“Trust has become the new currency in the global economy.”
Stephen M. R. Covey, Smart Trust & Speed of Trust
Trust, or the lack of trust, is causing havoc in our world today. I agree that trust is the new currency…and it can be difficult to earn and easy to lose.
We are witnessing the fall of many of our industrial age institutions and systems in areas such as governments, education, agriculture, medical and pharmaceutical, media, religion and business. In that regard, I would say that there is a trust crisis in the world currently. According to the latest Edelman Trust Barometer, the lack of confidence in the media is what is undermining trust and truth.
This is why it is becoming more essential to be discerning and learning to trust what feels right to you as an individual. We need to become empowered and do our own research. Plus we are not taught to listen to our gut or trust our intuition. Some people naturally tune in and listen but the majority of people are not tapping into their own internal resources and rather rely solely on what they read or watch that is aligned to their own belief systems.
In my NET Leadership training, we learn the neuroscience of engagement and trust. One of the foundations of this training is Conversational Intelligence or C-IQ™ founded by Judith E. Glaser. Once you learn the impact that your words have, the neurochemistry of conversations, and tools that you can use to increase trust levels, you can build high levels of trust quickly. I will often say that you can’t unlearn it, you just need to practice it. What I have seen in these trainings has been fascinating since it transcends cultures and nationalities because we are all human beings.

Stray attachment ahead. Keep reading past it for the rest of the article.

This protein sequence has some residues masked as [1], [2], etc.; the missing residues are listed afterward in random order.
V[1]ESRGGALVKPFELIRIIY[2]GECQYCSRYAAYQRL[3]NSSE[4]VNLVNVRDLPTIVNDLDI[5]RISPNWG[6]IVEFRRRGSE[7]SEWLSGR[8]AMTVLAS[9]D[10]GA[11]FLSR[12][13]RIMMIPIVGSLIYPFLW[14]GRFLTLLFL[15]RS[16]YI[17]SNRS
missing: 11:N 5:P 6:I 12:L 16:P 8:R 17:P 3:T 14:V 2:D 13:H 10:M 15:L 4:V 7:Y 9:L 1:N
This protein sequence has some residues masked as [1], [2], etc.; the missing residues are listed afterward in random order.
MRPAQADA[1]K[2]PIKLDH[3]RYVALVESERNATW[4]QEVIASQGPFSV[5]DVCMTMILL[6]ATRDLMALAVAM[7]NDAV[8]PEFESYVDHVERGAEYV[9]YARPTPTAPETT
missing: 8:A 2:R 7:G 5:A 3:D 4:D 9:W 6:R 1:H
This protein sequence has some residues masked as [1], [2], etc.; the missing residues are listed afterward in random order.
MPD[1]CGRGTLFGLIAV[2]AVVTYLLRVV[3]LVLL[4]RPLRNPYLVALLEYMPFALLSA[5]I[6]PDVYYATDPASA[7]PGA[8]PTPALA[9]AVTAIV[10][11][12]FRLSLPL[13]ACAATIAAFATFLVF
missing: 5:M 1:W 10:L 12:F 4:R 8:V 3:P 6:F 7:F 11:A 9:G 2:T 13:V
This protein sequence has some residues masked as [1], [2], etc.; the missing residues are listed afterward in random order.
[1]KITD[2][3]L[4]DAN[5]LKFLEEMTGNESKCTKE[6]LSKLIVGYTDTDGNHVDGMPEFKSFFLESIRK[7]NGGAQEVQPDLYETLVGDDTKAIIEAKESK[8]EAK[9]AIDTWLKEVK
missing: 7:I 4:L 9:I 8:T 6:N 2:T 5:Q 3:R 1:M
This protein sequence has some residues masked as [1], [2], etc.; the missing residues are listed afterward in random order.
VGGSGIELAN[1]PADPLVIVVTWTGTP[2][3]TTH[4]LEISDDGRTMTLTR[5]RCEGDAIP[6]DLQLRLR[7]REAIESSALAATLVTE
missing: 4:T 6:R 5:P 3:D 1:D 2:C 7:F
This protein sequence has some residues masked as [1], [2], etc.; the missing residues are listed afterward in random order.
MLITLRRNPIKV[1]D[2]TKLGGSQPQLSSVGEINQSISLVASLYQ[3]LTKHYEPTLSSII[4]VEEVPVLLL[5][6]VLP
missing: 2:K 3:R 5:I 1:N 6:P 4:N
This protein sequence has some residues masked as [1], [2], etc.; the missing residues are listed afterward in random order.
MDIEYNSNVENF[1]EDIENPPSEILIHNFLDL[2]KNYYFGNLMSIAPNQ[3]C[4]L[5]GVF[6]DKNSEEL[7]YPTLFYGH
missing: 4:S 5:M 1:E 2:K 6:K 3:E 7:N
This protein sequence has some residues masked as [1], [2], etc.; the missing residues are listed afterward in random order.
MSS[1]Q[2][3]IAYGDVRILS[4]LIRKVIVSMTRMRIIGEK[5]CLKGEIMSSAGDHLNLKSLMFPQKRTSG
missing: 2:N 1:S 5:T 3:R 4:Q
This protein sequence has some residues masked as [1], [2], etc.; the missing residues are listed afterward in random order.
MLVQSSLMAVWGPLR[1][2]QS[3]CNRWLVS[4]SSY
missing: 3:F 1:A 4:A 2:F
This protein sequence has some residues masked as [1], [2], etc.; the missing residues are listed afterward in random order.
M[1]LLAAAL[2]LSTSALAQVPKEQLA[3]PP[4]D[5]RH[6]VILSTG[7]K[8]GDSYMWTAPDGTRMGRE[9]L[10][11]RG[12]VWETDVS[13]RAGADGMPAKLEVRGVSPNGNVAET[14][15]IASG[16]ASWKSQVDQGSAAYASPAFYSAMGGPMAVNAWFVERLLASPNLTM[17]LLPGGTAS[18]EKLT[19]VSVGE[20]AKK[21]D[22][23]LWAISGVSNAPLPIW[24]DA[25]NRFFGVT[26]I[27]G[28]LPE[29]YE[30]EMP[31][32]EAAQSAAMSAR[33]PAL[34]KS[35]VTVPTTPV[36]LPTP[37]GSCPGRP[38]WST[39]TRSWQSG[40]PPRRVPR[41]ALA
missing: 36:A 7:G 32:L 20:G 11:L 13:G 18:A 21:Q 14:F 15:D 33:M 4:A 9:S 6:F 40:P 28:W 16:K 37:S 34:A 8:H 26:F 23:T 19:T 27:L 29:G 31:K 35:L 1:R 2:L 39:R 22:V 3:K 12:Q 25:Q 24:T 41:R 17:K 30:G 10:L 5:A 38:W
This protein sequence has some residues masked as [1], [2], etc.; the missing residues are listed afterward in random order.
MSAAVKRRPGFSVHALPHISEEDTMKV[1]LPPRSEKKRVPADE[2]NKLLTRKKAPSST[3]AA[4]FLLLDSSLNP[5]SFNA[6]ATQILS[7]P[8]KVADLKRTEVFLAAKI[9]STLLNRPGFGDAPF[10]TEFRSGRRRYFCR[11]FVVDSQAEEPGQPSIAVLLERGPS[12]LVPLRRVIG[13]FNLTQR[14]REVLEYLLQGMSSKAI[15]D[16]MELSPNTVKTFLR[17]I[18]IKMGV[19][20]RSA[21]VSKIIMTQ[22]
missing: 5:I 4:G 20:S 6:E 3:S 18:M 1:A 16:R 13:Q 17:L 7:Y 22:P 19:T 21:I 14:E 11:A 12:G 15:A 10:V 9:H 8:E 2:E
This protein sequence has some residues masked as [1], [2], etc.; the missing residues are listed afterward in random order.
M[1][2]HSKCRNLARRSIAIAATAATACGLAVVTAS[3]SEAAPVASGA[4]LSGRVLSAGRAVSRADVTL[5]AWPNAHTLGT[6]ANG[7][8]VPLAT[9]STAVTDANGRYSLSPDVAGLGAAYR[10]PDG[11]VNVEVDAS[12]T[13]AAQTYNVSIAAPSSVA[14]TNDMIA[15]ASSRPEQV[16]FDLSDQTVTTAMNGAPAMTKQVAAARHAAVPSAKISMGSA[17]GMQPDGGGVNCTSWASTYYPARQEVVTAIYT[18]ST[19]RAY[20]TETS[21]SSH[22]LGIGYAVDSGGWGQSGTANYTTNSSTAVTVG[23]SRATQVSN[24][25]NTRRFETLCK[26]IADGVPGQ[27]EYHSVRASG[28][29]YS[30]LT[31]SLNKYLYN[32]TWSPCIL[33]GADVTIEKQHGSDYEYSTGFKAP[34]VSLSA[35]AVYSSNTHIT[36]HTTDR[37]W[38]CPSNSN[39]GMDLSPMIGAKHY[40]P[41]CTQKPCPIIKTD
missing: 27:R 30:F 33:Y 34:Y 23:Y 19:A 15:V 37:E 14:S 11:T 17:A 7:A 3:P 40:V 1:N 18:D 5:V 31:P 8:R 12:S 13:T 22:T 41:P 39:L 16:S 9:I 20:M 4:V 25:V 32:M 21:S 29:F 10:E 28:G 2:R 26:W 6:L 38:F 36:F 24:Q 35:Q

As another example, I also run an executive women’s networking group and everyone in that group shares the same values, particularly using business as a force for good. So when we meet new people within this group, the conversations immediately get much deeper because there is an understanding that we already share the same values. I like to call this the “transfer of trust.”
There seems to be that transfer of trust with technology platforms we use as well. Rachel Botsman, author and a professor at Oxford’s Said Business School, brings another perspective in her book, Who Can You Trust? She says that technology is connecting people and building trust. So for example, we use Uber and will get into a stranger’s car and trust them to drive us to our destination. Or we use Airbnb and stay in strangers’ homes when we travel. If we trust the platform, then we will trust the people it is connecting us to. There is also an element of transparency on these platforms that show reviews and ratings—which increase (or decrease) the levels of trust in the individuals. We see the same thing with Glassdoor as it relates to a company’s reputation based on feedback. The technology reinforces the trustworthy behaviors that we want to see, and choose to interact with, by using that platform.
So it seems that as the trust levels for our old systems are crashing down, we are learning more about how to trust each other. Perhaps there can be a common point where we can learn that we are all humans first and learn to be curious instead of judgmental about our differences. I believe the key is to learn to trust ourselves first and build on that.